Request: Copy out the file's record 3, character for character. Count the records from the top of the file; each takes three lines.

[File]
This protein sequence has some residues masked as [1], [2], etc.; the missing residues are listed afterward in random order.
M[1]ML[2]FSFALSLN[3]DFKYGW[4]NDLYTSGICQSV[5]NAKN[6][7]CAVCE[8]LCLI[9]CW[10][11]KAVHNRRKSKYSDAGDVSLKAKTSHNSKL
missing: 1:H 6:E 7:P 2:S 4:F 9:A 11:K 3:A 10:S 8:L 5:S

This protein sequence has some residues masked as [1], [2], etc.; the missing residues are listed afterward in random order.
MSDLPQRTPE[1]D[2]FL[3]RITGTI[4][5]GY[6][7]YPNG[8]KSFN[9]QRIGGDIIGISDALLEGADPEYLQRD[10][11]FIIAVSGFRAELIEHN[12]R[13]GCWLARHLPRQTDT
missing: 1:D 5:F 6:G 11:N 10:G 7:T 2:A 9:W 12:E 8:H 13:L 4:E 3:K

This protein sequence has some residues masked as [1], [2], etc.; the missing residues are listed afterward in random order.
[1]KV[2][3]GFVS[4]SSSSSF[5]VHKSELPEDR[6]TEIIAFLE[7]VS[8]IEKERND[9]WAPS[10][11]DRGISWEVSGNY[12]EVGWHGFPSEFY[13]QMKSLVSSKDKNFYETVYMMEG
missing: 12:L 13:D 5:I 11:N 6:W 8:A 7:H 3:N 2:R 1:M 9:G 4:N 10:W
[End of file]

This protein sequence has some residues masked as [1], [2], etc.; the missing residues are listed afterward in random order.
[1]KV[2][3]GFVS[4]SSSSSF[5]VHKSELPEDR[6]TEIIAFLE[7]VS[8]IEKERND[9]WAPS[10][11]DRGISWEVSGNY[12]EVGWHGFPSEFY[13]QMKSLVSSKDKNFYETVYMMEG
missing: 12:L 13:D 5:I 11:N 6:W 8:A 7:H 3:N 2:R 1:M 9:G 4:N 10:W